I am a member of the Canadian Society of Association Executives (CSAE). One benefit I really appreciate, along with the excellent library, is the webinar series. When I am thinking about a topic, I often find myself on the CSAE website to see what resources exist on that topic.
I recently had a discussion with a colleague about how boards can play their strategic role effectively. I thought I would see what CSAE resource were available, and located a webinar delivered by Ron Knowles. If this subject interests you, you may want to watch his webinar. Here is my take on what he discussed.
First up, it’s important to recognize the challenges that may stand in your way. These include: a tendency for boards to develop incremental strategic plans year to year making their long-range planning obsolete; a craving for concrete outcomes and a comfort with operational planning, which pushes out the important strategic conversations; and vision fatigue – people just get tired of planning.
That said, it is so important to overcome these obstacles! Operational planning is necessary and measurable successes are great, but ultimately a board’s role is to look after the bigger picture and to articulate a vision for where the organization is going so that everybody has a clear idea of what they should be working towards.
So where do you start? Ron talks about how it is important to separate the strategic questions from the strategic planning. They are different things. The strategic questions are things you should ask yourself about your organization, your value proposition, your business model, your operations and your membership. You should think of lots of them (many more than listed here), even if you do not know all the answers. Examples include:
- How is our membership changing?
- Can our members clearly describe the value we deliver as an organization?
- Do our services meet our members’ needs?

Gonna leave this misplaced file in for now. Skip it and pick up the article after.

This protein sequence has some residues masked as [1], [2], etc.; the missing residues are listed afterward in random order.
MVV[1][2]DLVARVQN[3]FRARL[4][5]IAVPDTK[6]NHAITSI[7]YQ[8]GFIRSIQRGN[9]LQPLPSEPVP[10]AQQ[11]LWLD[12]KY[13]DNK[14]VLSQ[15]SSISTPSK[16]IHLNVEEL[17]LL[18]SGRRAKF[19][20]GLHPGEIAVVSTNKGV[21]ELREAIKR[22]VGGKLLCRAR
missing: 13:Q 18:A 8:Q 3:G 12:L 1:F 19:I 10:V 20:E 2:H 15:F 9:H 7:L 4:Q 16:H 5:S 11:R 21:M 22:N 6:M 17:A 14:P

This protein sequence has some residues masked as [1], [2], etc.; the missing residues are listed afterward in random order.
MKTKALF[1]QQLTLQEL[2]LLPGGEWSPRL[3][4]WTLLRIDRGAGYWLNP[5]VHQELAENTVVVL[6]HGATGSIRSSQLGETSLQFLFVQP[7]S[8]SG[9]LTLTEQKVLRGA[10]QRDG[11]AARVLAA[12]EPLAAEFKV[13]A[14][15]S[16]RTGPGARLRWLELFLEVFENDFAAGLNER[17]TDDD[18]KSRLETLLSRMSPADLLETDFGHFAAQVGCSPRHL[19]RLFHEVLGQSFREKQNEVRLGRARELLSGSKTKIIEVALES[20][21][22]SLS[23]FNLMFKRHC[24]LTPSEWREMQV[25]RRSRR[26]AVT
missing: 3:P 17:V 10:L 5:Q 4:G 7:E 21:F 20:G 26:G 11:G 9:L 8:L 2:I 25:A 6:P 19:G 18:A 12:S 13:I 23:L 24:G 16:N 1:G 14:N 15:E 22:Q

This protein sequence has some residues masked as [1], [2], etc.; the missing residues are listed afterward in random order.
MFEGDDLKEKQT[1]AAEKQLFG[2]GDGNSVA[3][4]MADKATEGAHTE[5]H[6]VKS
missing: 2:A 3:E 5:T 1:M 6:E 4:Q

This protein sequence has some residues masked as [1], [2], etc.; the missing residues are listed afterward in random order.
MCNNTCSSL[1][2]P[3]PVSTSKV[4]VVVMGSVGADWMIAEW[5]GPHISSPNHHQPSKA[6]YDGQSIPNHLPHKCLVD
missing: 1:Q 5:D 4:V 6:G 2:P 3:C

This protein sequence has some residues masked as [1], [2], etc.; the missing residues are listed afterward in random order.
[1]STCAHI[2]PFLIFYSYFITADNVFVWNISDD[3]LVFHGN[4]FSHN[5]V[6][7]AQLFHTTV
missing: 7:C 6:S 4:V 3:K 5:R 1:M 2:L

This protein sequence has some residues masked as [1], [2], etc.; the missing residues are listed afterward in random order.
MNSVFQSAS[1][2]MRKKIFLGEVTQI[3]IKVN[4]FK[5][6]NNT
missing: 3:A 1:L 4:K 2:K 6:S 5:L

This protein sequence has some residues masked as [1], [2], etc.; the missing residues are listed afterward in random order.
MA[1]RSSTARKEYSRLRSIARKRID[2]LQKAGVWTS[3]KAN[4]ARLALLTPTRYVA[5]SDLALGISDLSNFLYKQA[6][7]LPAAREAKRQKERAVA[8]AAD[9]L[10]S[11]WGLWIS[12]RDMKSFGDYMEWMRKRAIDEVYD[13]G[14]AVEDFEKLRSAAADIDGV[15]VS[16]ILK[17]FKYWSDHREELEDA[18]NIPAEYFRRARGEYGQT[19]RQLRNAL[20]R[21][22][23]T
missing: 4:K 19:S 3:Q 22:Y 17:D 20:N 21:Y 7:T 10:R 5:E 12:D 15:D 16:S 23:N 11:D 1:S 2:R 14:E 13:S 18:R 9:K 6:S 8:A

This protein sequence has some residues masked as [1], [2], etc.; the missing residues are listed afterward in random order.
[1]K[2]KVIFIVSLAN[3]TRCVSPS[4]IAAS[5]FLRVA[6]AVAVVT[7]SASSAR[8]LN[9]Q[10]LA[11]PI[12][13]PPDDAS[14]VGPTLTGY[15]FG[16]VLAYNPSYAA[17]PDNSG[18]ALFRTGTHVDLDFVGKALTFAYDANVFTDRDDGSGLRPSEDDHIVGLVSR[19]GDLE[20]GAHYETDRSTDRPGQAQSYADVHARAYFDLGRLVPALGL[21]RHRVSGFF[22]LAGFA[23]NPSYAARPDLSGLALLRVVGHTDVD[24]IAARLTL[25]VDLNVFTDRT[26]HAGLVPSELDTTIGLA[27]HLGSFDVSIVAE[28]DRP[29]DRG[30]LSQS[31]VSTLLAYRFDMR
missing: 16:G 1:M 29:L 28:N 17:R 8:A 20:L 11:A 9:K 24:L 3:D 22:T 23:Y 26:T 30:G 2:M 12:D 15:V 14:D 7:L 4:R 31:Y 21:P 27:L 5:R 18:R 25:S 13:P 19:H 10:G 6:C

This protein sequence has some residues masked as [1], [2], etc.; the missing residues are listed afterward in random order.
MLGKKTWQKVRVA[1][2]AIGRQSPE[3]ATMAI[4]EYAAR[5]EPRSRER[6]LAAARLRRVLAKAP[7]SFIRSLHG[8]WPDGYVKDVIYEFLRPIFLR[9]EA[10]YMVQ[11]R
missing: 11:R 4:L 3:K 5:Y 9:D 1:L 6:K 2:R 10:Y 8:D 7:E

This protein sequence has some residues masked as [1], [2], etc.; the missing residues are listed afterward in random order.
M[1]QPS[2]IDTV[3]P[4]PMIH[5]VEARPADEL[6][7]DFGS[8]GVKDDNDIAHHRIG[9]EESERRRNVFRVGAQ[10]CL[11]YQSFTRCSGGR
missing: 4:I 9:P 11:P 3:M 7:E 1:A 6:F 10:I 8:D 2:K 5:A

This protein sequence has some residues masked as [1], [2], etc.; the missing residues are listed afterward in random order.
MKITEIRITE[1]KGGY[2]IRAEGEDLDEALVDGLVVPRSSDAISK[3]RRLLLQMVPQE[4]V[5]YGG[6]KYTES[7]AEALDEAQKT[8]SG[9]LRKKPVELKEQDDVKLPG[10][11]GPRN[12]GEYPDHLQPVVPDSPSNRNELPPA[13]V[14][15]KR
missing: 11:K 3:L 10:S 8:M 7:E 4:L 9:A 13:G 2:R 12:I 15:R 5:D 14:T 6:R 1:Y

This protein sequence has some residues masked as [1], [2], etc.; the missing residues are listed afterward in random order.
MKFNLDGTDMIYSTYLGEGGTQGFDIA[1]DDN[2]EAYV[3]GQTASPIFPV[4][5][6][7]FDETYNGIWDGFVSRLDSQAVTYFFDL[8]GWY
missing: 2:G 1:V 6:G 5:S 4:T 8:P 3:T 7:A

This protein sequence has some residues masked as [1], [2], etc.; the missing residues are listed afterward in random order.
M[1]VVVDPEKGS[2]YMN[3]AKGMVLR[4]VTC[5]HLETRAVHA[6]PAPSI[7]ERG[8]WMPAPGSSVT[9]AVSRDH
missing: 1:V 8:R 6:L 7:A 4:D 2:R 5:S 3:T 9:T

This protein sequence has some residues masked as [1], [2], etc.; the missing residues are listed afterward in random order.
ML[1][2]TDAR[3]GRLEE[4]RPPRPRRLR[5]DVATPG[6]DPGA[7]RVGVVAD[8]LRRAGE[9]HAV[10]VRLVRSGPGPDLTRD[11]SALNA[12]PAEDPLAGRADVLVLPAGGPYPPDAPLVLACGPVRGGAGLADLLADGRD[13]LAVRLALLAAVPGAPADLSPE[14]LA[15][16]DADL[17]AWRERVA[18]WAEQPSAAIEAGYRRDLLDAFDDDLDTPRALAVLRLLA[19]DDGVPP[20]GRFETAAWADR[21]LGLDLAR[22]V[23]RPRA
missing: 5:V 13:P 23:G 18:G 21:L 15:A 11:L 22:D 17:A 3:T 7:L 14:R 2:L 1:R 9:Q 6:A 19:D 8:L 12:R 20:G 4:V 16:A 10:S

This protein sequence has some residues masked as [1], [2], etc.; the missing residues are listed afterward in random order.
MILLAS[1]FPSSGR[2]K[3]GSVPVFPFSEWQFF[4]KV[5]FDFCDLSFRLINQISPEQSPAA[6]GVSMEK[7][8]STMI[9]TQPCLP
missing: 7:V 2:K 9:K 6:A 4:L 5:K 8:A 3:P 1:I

- Are we operating as efficiently as we could be?
- Are staff and board members clear about what their roles are?
Ron reiterates that strategic planning is what you do with the answers to these (and many more) questions you consider about your organization. Make sure you carve out some time for strategic planning at the board level with a dedicated meeting or workshop. Board members should come to that meeting armed with their own list of relevant questions tailored to their strengths or areas of expertise. Be constructive and positive, but politely assertive – it is the right and responsibility of board members to have their strategic questions addressed. The chair of the board should be the facilitator of this process and should define the framework for the strategic plan.
It’s also important to get the input of your members in the strategic planning process. Surveys, roundtables, and membership councils are good for this. Make sure members feel appreciated for giving their feedback and make sure to keep them informed of the results of your work.
Finally, Ron discusses the tendency for boards to complete a strategic planning process and then forget all about it until the next time – as long as five years later! Avoid this by ensuring that your strategic plan contains clear, realistic goals over defined periods and that board meeting agendas include time for evaluation, strategic thinking, and scanning the future.
I have found this last point, about agendas, to be a particularly helpful reminder about how often it is the small ‘nudges’ to be being more strategic that create the most change.
If you want to discuss your association’s board and how Sea to Sky can assist, give me a call.